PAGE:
Monday, December 5, 2011

Happy Birthday To Me: Vegan Thumbprints

It's been over a month now since our freak October snowstorm.  Though it's definitely cooler and the days are definitely shorter, it hasn't quite felt like winter since then, and for the first time in many, many years, it's not going to snow on my birthday, or on the day before my birthday, or on the day after my birthday.  (If you want the story about why it used to, click over here ... it's worth the read.)

There's a lot weird about this birthday: no snow, S. is traveling for business, I'm not going to an office to work.  S. was feeling pretty guilty about this, I think, and left me with a box of chocolate, which I have managed to restrain myself from eating in its entirety just yet.

I'm not feeling alone, though, oddly enough.  Despite the fact that it's been a year of change and uncertainty, I feel more supported, in many ways, than I have at almost any other time in my life: I have a wonderful family, friends both far and near (including former colleagues who stuck with me as I've questioned my professional identity), and a network of people that I've gotten to know here, in the blogosphere, whom I call friends, too.

I've been studying the trees as I've been running lately; now that their leaves are gone, you can more easily see the damage done by the snowstorm, when the snow sticking to the leaves made branches so heavy that they snapped like toothpicks.  I feel sorry for them, and I've been wondering which ones will endure the winter, which ones will come back in a different shape than they'd been before, but thriving nonetheless.  There's an important trend I've noticed, too: the ones that seem to have fared the best were the ones that were stuck together in clumps, whose branches supported the other trees despite the weight of the ice.  Yes, they lost limbs, too.  But they lost those limbs only on one side, or randomly all over.  They are the walking wounded, the survivors.

It's a useful metaphor.  We shouldn't expect to come out of the freak snowstorms of life unscathed.  We change shape, we lose "limbs"; we may not even be immediately recognizable.  But if we're lucky, we're standing close enough to other people weathering their own natural disasters that we support each other, reaching out to collectively bear the weight of the ice.  I'm thankful, this year, that I've been lucky enough to be surrounded by so many other survivors.  If you're reading this, you are among them.  Thank you for the gift of you.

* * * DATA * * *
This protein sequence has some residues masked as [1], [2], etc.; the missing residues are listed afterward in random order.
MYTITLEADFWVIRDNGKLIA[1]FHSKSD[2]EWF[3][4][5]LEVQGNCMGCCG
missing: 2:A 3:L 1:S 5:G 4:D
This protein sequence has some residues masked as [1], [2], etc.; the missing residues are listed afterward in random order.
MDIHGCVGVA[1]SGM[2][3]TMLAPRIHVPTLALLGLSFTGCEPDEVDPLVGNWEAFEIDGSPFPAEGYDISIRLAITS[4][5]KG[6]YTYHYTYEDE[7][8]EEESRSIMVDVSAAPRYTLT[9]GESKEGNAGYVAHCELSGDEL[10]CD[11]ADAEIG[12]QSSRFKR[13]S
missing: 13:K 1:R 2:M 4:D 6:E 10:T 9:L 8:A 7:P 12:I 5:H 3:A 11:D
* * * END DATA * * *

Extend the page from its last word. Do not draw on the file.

I didn't want to bake an entire cake for myself and my son, who eats mostly frosting anyway, so I decided to whip up a batch of cookies that I could stick a candle into, and kill two birds with one stone: these could be Christmas cookies, too!  Many of the vegan recipes for thumbprints on the web have "healthy" ingredients like honey, or oat flour, or flax.  These are basically unapologetic sugar and nut cookies, the kind I remember my mom making every Christmas (though she made them with eggs and butter).  The two great things about vegan baking is that it's a lot easier to scale the recipe (I halved this one for today) and that you can eat the dough completely guilt-free (which I did).  I hope you'll join me with a cup of your favorite beverage as I blow out my candle and celebrate another year of being here.

Vegan Thumbprint Cookies
(adapted from Vegan Cookies Take Over Your Cookie Jar)

1/2 c. canola oil
3/4 c. sugar
1/3 c. brown sugar
1/4 c. nondairy milk
2 t. vanilla
1 2/3 c. whole wheat pastry flour
1/4 c. cornstarch
1 t. baking powder
1/4 t. salt
1 1/4 c. finely chopped walnuts
1 c. jam of your choice

Beat together oil, sugars, nondairy milk, and vanilla.  Sift in flour, cornstarch, baking powder, and salt.  Mix to form a stiff dough (it shouldn't be too dry, but should roll easily into a ball).

Pour the chopped walnuts into a bowl.  Roll the dough into balls about 1 1/2" round, and place them on baking sheets about 1" apart.  Push your thumbprint into the center of each ball, taking care not to break them.

Bake 16-18 minutes, until cookies are firm.  While the cookies are still warm, scoop about 1 t. (or however much you like) of jam into the center of each cookie.  Allow the cookies to cool for about 5 minutes and then transfer to wire racks to allow them to finish cooling.
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  1. Happy Birthday to you, indeed. And I'd like to thank you for the gift of you - you've been one of the trees in my clump, keeping me from snapping. Thanks for sticking by me even as I've been absent from your place. Much love and many well wishes for your birthday. xx

  2. a happy happy birthday to you!! those cookies look delicious-- enjoy :)

  3. ¡Feliz cumpleaños!

    I hope you have a very happy day with your two littles ones and some uncooked cookie dough! ;)

  4. happy birthday! so appy that you blew out candles. you seriously can't not blow out candles on your birthday!

  5. HAPPY BIRTHDAY!! Those look really good!

  6. Happy birthday! I love unapologetic cookies. Cookies aren't supposed to be healthy. And I really do need to try vegan cookies...because I eat the dough anyway, and then worry about salmonella.

  7. What a wonderful analogy. :-) Happy Birthday!

  8. Lovely metaphor. So much truth in it. I am definitely not the shape I once was but I wouldn't even be walking if not for my fellow trees.

    Happy Birthday!!!!!!


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